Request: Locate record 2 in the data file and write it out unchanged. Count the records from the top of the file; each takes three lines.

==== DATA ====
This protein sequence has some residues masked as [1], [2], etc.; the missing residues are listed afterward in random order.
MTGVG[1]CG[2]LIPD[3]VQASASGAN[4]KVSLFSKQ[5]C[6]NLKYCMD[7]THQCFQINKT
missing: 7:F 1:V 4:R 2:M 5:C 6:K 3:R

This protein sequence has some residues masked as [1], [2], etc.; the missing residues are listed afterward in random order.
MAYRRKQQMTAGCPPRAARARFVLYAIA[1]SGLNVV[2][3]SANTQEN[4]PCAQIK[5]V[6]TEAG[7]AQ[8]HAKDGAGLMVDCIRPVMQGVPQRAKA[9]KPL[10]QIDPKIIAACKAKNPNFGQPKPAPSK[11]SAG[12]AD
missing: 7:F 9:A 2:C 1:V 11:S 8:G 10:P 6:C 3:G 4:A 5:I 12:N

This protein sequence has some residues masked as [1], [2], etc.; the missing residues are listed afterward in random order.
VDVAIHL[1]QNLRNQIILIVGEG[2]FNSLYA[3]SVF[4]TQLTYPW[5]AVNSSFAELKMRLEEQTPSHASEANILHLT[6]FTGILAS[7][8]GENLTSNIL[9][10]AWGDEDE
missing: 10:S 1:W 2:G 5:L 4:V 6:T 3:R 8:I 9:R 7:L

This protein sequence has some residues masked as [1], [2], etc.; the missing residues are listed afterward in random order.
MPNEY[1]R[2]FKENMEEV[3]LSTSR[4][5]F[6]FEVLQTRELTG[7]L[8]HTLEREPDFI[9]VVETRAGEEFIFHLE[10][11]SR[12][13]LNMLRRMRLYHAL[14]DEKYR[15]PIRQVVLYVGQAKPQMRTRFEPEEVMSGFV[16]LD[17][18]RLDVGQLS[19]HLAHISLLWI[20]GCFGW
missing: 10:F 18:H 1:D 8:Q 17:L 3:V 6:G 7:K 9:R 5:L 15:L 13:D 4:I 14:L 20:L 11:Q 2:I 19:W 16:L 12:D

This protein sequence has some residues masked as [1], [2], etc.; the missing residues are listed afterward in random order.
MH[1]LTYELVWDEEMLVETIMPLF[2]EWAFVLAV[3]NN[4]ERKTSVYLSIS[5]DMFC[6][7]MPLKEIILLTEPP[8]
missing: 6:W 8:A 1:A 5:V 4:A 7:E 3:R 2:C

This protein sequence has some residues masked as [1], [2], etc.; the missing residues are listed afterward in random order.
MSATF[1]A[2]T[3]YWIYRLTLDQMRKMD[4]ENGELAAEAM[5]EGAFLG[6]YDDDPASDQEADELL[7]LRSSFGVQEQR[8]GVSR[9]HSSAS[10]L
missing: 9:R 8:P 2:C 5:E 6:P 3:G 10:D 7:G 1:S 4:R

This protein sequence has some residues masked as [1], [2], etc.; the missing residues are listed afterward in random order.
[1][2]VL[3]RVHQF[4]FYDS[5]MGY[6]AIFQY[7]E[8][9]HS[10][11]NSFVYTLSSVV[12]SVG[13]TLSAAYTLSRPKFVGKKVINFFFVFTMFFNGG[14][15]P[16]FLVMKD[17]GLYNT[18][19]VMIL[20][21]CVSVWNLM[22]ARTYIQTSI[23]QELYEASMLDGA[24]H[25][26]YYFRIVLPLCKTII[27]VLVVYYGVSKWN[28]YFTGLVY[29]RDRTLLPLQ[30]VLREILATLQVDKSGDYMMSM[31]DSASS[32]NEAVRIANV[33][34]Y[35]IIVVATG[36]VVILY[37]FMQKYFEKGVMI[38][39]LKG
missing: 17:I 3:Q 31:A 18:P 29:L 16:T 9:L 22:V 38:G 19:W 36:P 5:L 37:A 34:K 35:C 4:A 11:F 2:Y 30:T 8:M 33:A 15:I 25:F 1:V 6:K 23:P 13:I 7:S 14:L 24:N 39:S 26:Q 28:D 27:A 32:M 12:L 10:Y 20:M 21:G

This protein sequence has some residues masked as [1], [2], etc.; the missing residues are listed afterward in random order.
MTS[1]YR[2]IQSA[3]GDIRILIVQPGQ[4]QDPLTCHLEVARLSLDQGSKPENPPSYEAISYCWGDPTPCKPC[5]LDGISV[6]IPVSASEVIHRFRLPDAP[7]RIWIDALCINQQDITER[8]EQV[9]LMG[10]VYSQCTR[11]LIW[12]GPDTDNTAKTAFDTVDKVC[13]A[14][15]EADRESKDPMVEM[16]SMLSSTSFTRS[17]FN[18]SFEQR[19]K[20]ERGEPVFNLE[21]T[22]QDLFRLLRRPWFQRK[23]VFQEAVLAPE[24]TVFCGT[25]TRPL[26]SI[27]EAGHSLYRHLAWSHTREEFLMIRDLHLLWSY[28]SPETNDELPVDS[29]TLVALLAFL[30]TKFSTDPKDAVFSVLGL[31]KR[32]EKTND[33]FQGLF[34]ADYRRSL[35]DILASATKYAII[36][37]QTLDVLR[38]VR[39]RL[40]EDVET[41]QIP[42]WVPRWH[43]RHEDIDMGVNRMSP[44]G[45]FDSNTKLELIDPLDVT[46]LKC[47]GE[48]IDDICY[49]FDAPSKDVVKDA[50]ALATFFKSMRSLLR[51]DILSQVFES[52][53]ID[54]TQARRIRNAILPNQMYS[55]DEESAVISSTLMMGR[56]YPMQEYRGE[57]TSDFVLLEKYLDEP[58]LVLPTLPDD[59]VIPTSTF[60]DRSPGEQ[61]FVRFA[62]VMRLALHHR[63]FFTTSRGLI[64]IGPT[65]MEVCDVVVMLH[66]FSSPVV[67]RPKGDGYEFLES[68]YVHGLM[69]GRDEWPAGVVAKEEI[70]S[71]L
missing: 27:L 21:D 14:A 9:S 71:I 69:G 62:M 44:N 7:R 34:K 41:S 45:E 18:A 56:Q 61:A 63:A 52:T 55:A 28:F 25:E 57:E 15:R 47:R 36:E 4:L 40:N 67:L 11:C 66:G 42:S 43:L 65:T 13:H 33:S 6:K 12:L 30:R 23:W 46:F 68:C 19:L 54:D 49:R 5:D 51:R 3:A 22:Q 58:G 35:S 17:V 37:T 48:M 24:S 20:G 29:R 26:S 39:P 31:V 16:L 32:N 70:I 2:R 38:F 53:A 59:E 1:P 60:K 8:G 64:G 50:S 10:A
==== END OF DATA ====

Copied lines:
This protein sequence has some residues masked as [1], [2], etc.; the missing residues are listed afterward in random order.
MAYRRKQQMTAGCPPRAARARFVLYAIA[1]SGLNVV[2][3]SANTQEN[4]PCAQIK[5]V[6]TEAG[7]AQ[8]HAKDGAGLMVDCIRPVMQGVPQRAKA[9]KPL[10]QIDPKIIAACKAKNPNFGQPKPAPSK[11]SAG[12]AD
missing: 7:F 9:A 2:C 1:V 11:S 8:G 10:P 6:C 3:G 4:A 5:I 12:N